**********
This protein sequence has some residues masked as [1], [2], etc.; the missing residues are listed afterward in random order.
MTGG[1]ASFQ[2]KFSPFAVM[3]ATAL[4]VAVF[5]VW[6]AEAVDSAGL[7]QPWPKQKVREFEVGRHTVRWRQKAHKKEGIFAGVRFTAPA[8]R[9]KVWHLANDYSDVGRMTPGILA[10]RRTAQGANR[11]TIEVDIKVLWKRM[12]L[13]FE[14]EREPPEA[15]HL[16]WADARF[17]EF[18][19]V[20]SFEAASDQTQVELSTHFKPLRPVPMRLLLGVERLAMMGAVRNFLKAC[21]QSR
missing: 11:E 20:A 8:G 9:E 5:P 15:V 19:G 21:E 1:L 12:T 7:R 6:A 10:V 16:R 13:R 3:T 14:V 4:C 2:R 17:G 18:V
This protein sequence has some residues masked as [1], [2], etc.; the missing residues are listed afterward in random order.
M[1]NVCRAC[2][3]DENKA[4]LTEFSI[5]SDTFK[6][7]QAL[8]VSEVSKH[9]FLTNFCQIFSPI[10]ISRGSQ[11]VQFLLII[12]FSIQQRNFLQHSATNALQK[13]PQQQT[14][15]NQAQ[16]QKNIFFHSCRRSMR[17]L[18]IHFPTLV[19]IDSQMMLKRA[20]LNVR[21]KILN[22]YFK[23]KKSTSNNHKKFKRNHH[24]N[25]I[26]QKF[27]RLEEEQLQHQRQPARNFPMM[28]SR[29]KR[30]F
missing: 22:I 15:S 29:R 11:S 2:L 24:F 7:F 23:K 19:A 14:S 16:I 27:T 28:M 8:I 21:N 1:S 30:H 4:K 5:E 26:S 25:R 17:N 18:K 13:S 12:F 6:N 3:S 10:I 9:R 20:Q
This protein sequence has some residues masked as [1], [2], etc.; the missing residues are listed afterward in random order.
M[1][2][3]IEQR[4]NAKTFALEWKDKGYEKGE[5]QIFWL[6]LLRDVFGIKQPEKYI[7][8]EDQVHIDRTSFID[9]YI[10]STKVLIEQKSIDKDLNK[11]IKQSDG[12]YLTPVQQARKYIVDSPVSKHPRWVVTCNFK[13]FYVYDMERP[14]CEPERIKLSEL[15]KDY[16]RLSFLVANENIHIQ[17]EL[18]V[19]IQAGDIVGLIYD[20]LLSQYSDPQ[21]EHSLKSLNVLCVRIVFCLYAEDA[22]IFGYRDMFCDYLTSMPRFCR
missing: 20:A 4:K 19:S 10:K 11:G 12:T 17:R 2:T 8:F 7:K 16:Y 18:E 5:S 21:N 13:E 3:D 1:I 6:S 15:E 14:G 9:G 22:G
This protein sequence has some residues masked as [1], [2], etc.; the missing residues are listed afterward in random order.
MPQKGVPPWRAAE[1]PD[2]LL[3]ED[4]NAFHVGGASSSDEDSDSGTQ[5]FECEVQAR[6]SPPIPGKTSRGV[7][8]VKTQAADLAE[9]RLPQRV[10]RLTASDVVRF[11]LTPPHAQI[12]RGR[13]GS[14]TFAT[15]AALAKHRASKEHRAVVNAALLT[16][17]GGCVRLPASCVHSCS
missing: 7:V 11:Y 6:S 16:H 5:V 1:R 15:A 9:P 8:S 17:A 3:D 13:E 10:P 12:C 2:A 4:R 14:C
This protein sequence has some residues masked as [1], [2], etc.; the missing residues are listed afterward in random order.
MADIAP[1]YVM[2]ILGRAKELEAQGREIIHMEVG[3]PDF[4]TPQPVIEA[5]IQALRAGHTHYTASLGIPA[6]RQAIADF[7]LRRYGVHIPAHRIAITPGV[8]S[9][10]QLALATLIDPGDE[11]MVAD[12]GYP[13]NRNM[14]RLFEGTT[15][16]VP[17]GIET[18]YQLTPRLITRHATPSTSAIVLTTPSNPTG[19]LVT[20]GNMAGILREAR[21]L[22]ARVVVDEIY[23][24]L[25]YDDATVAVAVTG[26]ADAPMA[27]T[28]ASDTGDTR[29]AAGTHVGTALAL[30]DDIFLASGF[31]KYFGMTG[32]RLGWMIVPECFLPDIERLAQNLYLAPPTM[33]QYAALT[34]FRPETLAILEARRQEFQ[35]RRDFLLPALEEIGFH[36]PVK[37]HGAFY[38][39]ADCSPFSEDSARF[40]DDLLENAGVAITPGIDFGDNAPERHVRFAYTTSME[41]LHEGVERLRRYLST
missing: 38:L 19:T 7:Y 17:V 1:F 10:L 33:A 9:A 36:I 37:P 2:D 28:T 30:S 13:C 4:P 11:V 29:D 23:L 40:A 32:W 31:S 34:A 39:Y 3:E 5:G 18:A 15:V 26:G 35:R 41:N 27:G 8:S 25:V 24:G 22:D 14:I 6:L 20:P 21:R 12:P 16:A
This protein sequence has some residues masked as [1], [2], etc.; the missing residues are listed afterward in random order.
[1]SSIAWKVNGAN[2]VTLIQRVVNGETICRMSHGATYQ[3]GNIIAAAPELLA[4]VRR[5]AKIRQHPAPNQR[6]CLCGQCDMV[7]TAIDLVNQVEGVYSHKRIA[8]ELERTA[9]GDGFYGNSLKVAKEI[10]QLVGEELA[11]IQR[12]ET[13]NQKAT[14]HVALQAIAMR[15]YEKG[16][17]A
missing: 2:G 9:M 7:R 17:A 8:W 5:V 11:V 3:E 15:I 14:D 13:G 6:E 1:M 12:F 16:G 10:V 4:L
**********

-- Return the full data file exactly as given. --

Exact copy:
This protein sequence has some residues masked as [1], [2], etc.; the missing residues are listed afterward in random order.
MTGG[1]ASFQ[2]KFSPFAVM[3]ATAL[4]VAVF[5]VW[6]AEAVDSAGL[7]QPWPKQKVREFEVGRHTVRWRQKAHKKEGIFAGVRFTAPA[8]R[9]KVWHLANDYSDVGRMTPGILA[10]RRTAQGANR[11]TIEVDIKVLWKRM[12]L[13]FE[14]EREPPEA[15]HL[16]WADARF[17]EF[18][19]V[20]SFEAASDQTQVELSTHFKPLRPVPMRLLLGVERLAMMGAVRNFLKAC[21]QSR
missing: 11:E 20:A 8:G 9:E 5:P 15:V 19:G 21:E 1:L 12:T 7:R 6:A 10:V 16:R 13:R 3:T 14:V 4:C 2:R 17:G 18:V
This protein sequence has some residues masked as [1], [2], etc.; the missing residues are listed afterward in random order.
M[1]NVCRAC[2][3]DENKA[4]LTEFSI[5]SDTFK[6][7]QAL[8]VSEVSKH[9]FLTNFCQIFSPI[10]ISRGSQ[11]VQFLLII[12]FSIQQRNFLQHSATNALQK[13]PQQQT[14][15]NQAQ[16]QKNIFFHSCRRSMR[17]L[18]IHFPTLV[19]IDSQMMLKRA[20]LNVR[21]KILN[22]YFK[23]KKSTSNNHKKFKRNHH[24]N[25]I[26]QKF[27]RLEEEQLQHQRQPARNFPMM[28]SR[29]KR[30]F
missing: 22:I 15:S 29:R 11:S 2:L 24:F 7:F 23:K 19:A 14:S 16:I 27:T 28:M 8:I 21:N 1:S 30:H 4:K 5:E 26:S 25:R 17:N 18:K 13:S 12:F 6:N 3:S 10:I 9:R 20:Q
This protein sequence has some residues masked as [1], [2], etc.; the missing residues are listed afterward in random order.
M[1][2][3]IEQR[4]NAKTFALEWKDKGYEKGE[5]QIFWL[6]LLRDVFGIKQPEKYI[7][8]EDQVHIDRTSFID[9]YI[10]STKVLIEQKSIDKDLNK[11]IKQSDG[12]YLTPVQQARKYIVDSPVSKHPRWVVTCNFK[13]FYVYDMERP[14]CEPERIKLSEL[15]KDY[16]RLSFLVANENIHIQ[17]EL[18]V[19]IQAGDIVGLIYD[20]LLSQYSDPQ[21]EHSLKSLNVLCVRIVFCLYAEDA[22]IFGYRDMFCDYLTSMPRFCR
missing: 20:A 4:K 19:S 10:K 11:G 12:T 17:R 2:T 8:F 7:K 16:Y 18:E 5:S 21:N 13:E 3:D 1:I 6:S 15:E 14:G 9:G 22:G
This protein sequence has some residues masked as [1], [2], etc.; the missing residues are listed afterward in random order.
MPQKGVPPWRAAE[1]PD[2]LL[3]ED[4]NAFHVGGASSSDEDSDSGTQ[5]FECEVQAR[6]SPPIPGKTSRGV[7][8]VKTQAADLAE[9]RLPQRV[10]RLTASDVVRF[11]LTPPHAQI[12]RGR[13]GS[14]TFAT[15]AALAKHRASKEHRAVVNAALLT[16][17]GGCVRLPASCVHSCS
missing: 7:V 11:Y 6:S 16:H 5:V 1:R 15:A 9:P 8:S 17:A 3:D 13:E 10:P 12:C 2:A 4:R 14:C
This protein sequence has some residues masked as [1], [2], etc.; the missing residues are listed afterward in random order.
MADIAP[1]YVM[2]ILGRAKELEAQGREIIHMEVG[3]PDF[4]TPQPVIEA[5]IQALRAGHTHYTASLGIPA[6]RQAIADF[7]LRRYGVHIPAHRIAITPGV[8]S[9][10]QLALATLIDPGDE[11]MVAD[12]GYP[13]NRNM[14]RLFEGTT[15][16]VP[17]GIET[18]YQLTPRLITRHATPSTSAIVLTTPSNPTG[19]LVT[20]GNMAGILREAR[21]L[22]ARVVVDEIY[23][24]L[25]YDDATVAVAVTG[26]ADAPMA[27]T[28]ASDTGDTR[29]AAGTHVGTALAL[30]DDIFLASGF[31]KYFGMTG[32]RLGWMIVPECFLPDIERLAQNLYLAPPTM[33]QYAALT[34]FRPETLAILEARRQEFQ[35]RRDFLLPALEEIGFH[36]PVK[37]HGAFY[38][39]ADCSPFSEDSARF[40]DDLLENAGVAITPGIDFGDNAPERHVRFAYTTSME[41]LHEGVERLRRYLST
missing: 38:L 19:T 7:Y 17:V 1:F 10:L 33:A 9:A 36:I 37:P 2:D 28:T 30:S 13:C 4:P 11:V 29:D 23:L 40:A 32:W 31:S 34:A 39:Y 3:E 5:G 18:A 15:V 26:G 35:R 41:N 27:G 8:S 25:V 24:G 22:D 14:I 6:L 20:P 21:R 12:P 16:A
This protein sequence has some residues masked as [1], [2], etc.; the missing residues are listed afterward in random order.
[1]SSIAWKVNGAN[2]VTLIQRVVNGETICRMSHGATYQ[3]GNIIAAAPELLA[4]VRR[5]AKIRQHPAPNQR[6]CLCGQCDMV[7]TAIDLVNQVEGVYSHKRIA[8]ELERTA[9]GDGFYGNSLKVAKEI[10]QLVGEELA[11]IQR[12]ET[13]NQKAT[14]HVALQAIAMR[15]YEKG[16][17]A
missing: 2:G 9:M 7:R 17:A 8:W 5:V 11:V 3:E 15:I 14:D 13:G 6:E 1:M 12:F 16:G 10:V 4:L